“Pest” jailed for pointing airgun at owner of local pub he attended has jail term reduced on appeal

Central Criminal Court
Central Criminal Court

A “pest” jailed for pointing an air rifle at the female owner of a local pub he attended has had his three year jail term reduced on appeal.

Timothy Fogarty (55), of Gurtnaskeha, Tour, Co Tipperary had pleaded not guilty to possession of an electric powered air rifle intending to unlawfully intimidate Fiona Ryan at Birdhill, Tipperary on June 20, 2011.

He was found guilty by a jury and sentenced to four years imprisonment with the final 12 months suspended by Judge Thomas Teehan on June 27 2014.

Fogarty successfully appealed his sentence yesterday on grounds that the sentencing judge erred in placing the offence at the most serious end of the range.

Speaking on behalf of the Court of Appeal, Mr Justice Garrett Sheehan said Fiona Ryan was walking her dog along the road on the date in question when Fogarty, who was driving, saw her, lowered his window and shouted at her.

It seemed she did not hear Fogarty and he drove his vehicle across the road and pulled up nearby.

As Ms Ryan was approaching him, Fogarty got out of his jeep and pointed the air rifle at her. She screamed and ran to her home, the judge said.

Mr Justice Sheehan said there had been some tensions between Fogarty and Ms Ryan as well her brother who were both the proprietors of a local pub he attended from time to time.

Counsel for Fogarty, Colman Cody SC, said his client had a difficulty with alcohol, not with the quantity he consumed but it “simply does not suit him”.

Fogarty was a man who made poor judgments in social settings, Mr Cody said.

In the pub where the Ryans were proprietors, Fogarty was known as “something of a nuisance and pest”.

He would engage in certain practical pranks which weren't to the amusement of the clientele or owners, Mr Cody said, and on one occasion, he was asked to leave the pub having been boisterous, loud and a little overbearing.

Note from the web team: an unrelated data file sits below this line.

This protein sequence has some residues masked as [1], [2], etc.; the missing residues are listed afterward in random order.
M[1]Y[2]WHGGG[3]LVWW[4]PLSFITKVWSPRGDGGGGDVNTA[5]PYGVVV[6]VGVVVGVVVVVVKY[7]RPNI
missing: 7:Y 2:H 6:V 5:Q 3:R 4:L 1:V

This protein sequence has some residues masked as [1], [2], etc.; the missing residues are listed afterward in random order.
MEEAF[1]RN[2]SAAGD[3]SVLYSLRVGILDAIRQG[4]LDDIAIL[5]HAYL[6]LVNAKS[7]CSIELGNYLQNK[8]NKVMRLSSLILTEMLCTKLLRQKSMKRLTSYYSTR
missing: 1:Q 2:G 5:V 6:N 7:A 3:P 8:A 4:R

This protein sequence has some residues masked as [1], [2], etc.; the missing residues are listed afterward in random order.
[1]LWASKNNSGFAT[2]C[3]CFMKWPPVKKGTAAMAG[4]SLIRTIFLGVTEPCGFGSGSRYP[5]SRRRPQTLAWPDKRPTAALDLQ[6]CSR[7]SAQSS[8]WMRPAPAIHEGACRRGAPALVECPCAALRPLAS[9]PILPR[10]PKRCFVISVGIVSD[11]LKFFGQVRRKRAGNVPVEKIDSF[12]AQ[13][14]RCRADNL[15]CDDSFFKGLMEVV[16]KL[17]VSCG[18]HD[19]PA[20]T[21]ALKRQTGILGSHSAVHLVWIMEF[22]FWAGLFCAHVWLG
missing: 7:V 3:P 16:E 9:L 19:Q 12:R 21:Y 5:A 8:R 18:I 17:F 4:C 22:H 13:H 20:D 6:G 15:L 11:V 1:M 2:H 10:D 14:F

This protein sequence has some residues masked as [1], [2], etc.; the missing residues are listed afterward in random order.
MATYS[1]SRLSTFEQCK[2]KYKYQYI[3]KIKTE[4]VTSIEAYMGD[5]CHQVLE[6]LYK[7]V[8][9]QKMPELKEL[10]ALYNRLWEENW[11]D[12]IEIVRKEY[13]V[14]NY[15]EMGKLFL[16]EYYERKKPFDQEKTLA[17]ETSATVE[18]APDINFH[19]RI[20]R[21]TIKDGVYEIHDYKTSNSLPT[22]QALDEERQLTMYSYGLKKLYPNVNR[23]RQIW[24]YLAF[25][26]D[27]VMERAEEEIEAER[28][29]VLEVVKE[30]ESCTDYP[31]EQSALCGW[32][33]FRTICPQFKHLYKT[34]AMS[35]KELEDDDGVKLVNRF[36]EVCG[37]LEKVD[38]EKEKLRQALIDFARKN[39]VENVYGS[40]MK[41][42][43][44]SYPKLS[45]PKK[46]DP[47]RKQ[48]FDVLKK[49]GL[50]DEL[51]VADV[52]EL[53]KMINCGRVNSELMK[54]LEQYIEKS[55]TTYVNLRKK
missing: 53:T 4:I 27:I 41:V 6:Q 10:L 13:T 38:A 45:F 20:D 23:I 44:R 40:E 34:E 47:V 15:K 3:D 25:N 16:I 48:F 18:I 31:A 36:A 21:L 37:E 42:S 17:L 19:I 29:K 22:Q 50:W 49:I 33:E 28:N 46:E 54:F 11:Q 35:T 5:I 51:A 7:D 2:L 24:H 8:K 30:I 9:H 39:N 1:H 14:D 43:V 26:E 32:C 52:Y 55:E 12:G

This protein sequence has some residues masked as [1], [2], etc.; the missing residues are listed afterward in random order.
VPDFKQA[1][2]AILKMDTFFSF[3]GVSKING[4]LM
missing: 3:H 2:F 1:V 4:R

There was no suggestion he was ever involved in any physical altercation, Mr Cody said, and Fogarty had no prior history of relevant offending.

Mr Cody submitted that the judge erred in placing the offence on the higher end of the range for this offence.

Mr Justice Sheehan said Fogarty had 36 previous convictions including two for drunk driving, five public order matters and a common assault over 20 years ago.

He was the owner of a small farm and his mother, who had lived with him, died a short time before he was sentenced.

Fogarty had attempted to set up an equestrian centre on his farm but this did not work out. He was then proposing to set up a paintball course on his farm and it was in this context that he acquired the airgun, an M15 A4 RIS Carbine.

M15 A4 RIS Carbine (Pic: Airsoft Tiger)

He was characterised by psychologists as being on the extremely low range of intellectual ability and that his overall thinking abilities were exceeded by 99% of the adult population his own age.

Mr Justice Sheehan said the sentencing judge erred in locating the offence at the most serious end of the range.

Given the momentary nature of the incident and the circumstances in which it took place – no other form of criminality was involved – the Court of Appeal was of the view that the offence lay on the mid range of the scale.

Mr Justice Sheehan said he was entitled to mitigation due to his reduced cognitive functions.

Furthermore, the court was “impressed” with the answers he gave on how prison courses will help him reintegrate into the community and make him less likely to reoffend.

Accordingly, Mr Justice Sheehan, who sat with Mr Justice Alan Mahon and Mr Justice John Edwards, sentenced him to three years imprisonment with the final 12 months suspended.

The court suspended the final year of his sentence for two years post release on condition he keep the peace and be of good behaviour and that he would not have any dealings with the injured party or any member of her family.